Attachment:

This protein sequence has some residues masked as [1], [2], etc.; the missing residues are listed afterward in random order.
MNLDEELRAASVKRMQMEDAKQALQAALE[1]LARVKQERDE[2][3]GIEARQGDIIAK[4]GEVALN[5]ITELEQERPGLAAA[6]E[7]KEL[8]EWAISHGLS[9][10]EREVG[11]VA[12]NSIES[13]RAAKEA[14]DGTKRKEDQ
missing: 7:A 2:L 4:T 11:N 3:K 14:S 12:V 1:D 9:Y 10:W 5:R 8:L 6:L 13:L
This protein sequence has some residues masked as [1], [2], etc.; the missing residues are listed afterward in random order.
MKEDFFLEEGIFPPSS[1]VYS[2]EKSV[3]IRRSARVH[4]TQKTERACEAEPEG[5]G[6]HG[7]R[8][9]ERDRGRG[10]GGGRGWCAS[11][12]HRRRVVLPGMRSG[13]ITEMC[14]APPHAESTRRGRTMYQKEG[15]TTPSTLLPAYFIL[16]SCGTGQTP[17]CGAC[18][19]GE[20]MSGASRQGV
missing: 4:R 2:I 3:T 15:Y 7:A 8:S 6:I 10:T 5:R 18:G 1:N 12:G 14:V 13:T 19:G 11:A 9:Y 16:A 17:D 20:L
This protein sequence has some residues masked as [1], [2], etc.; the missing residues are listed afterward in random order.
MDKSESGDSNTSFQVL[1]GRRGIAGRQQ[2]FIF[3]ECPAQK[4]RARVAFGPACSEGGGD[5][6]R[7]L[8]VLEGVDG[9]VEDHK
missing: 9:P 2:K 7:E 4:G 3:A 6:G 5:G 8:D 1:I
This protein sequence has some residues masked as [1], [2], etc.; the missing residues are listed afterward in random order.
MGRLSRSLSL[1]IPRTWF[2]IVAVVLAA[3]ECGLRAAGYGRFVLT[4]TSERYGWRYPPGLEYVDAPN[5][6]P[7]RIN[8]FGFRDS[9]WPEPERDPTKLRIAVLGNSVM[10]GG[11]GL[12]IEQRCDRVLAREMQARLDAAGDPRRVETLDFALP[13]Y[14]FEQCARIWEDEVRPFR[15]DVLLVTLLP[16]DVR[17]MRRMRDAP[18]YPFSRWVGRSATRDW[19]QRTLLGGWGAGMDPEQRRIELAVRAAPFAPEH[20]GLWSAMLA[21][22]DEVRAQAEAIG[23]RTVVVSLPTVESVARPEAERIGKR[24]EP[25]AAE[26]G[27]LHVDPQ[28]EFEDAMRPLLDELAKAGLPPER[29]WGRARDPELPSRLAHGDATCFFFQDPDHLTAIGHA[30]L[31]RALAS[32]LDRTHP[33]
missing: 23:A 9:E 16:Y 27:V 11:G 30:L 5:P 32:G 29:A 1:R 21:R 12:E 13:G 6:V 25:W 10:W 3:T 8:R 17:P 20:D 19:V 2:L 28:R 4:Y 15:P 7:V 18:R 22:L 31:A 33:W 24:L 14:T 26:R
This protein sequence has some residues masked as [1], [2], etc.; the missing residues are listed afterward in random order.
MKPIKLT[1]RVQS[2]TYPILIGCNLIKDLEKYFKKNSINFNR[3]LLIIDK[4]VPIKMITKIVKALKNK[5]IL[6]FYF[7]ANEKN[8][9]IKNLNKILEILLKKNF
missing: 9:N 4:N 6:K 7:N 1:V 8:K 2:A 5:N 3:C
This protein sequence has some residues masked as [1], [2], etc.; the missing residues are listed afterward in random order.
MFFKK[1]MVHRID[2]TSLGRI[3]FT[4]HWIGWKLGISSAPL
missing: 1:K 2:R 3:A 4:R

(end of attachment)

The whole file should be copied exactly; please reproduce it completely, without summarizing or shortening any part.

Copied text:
This protein sequence has some residues masked as [1], [2], etc.; the missing residues are listed afterward in random order.
MNLDEELRAASVKRMQMEDAKQALQAALE[1]LARVKQERDE[2][3]GIEARQGDIIAK[4]GEVALN[5]ITELEQERPGLAAA[6]E[7]KEL[8]EWAISHGLS[9][10]EREVG[11]VA[12]NSIES[13]RAAKEA[14]DGTKRKEDQ
missing: 7:A 2:L 4:T 11:N 3:K 14:S 12:V 1:D 9:Y 10:W 5:R 8:L 6:L 13:L
This protein sequence has some residues masked as [1], [2], etc.; the missing residues are listed afterward in random order.
MKEDFFLEEGIFPPSS[1]VYS[2]EKSV[3]IRRSARVH[4]TQKTERACEAEPEG[5]G[6]HG[7]R[8][9]ERDRGRG[10]GGGRGWCAS[11][12]HRRRVVLPGMRSG[13]ITEMC[14]APPHAESTRRGRTMYQKEG[15]TTPSTLLPAYFIL[16]SCGTGQTP[17]CGAC[18][19]GE[20]MSGASRQGV
missing: 4:R 2:I 3:T 15:Y 7:A 8:S 6:I 10:T 5:R 18:G 1:N 12:G 14:V 13:T 19:G 11:A 9:Y 16:A 17:D 20:L
This protein sequence has some residues masked as [1], [2], etc.; the missing residues are listed afterward in random order.
MDKSESGDSNTSFQVL[1]GRRGIAGRQQ[2]FIF[3]ECPAQK[4]RARVAFGPACSEGGGD[5][6]R[7]L[8]VLEGVDG[9]VEDHK
missing: 9:P 2:K 7:E 4:G 3:A 6:G 5:G 8:D 1:I
This protein sequence has some residues masked as [1], [2], etc.; the missing residues are listed afterward in random order.
MGRLSRSLSL[1]IPRTWF[2]IVAVVLAA[3]ECGLRAAGYGRFVLT[4]TSERYGWRYPPGLEYVDAPN[5][6]P[7]RIN[8]FGFRDS[9]WPEPERDPTKLRIAVLGNSVM[10]GG[11]GL[12]IEQRCDRVLAREMQARLDAAGDPRRVETLDFALP[13]Y[14]FEQCARIWEDEVRPFR[15]DVLLVTLLP[16]DVR[17]MRRMRDAP[18]YPFSRWVGRSATRDW[19]QRTLLGGWGAGMDPEQRRIELAVRAAPFAPEH[20]GLWSAMLA[21][22]DEVRAQAEAIG[23]RTVVVSLPTVESVARPEAERIGKR[24]EP[25]AAE[26]G[27]LHVDPQ[28]EFEDAMRPLLDELAKAGLPPER[29]WGRARDPELPSRLAHGDATCFFFQDPDHLTAIGHA[30]L[31]RALAS[32]LDRTHP[33]
missing: 23:A 9:E 16:Y 27:V 11:G 30:L 5:P 32:G 29:A 1:R 21:R 12:E 13:G 6:V 25:W 10:W 3:T 8:R 17:P 20:D 19:V 2:L 28:R 4:Y 15:P 7:V 18:R 22:L 31:A 33:W 24:L 14:T 26:R
This protein sequence has some residues masked as [1], [2], etc.; the missing residues are listed afterward in random order.
MKPIKLT[1]RVQS[2]TYPILIGCNLIKDLEKYFKKNSINFNR[3]LLIIDK[4]VPIKMITKIVKALKNK[5]IL[6]FYF[7]ANEKN[8][9]IKNLNKILEILLKKNF
missing: 9:N 4:N 6:K 7:N 1:V 8:K 2:A 5:N 3:C
This protein sequence has some residues masked as [1], [2], etc.; the missing residues are listed afterward in random order.
MFFKK[1]MVHRID[2]TSLGRI[3]FT[4]HWIGWKLGISSAPL
missing: 1:K 2:R 3:A 4:R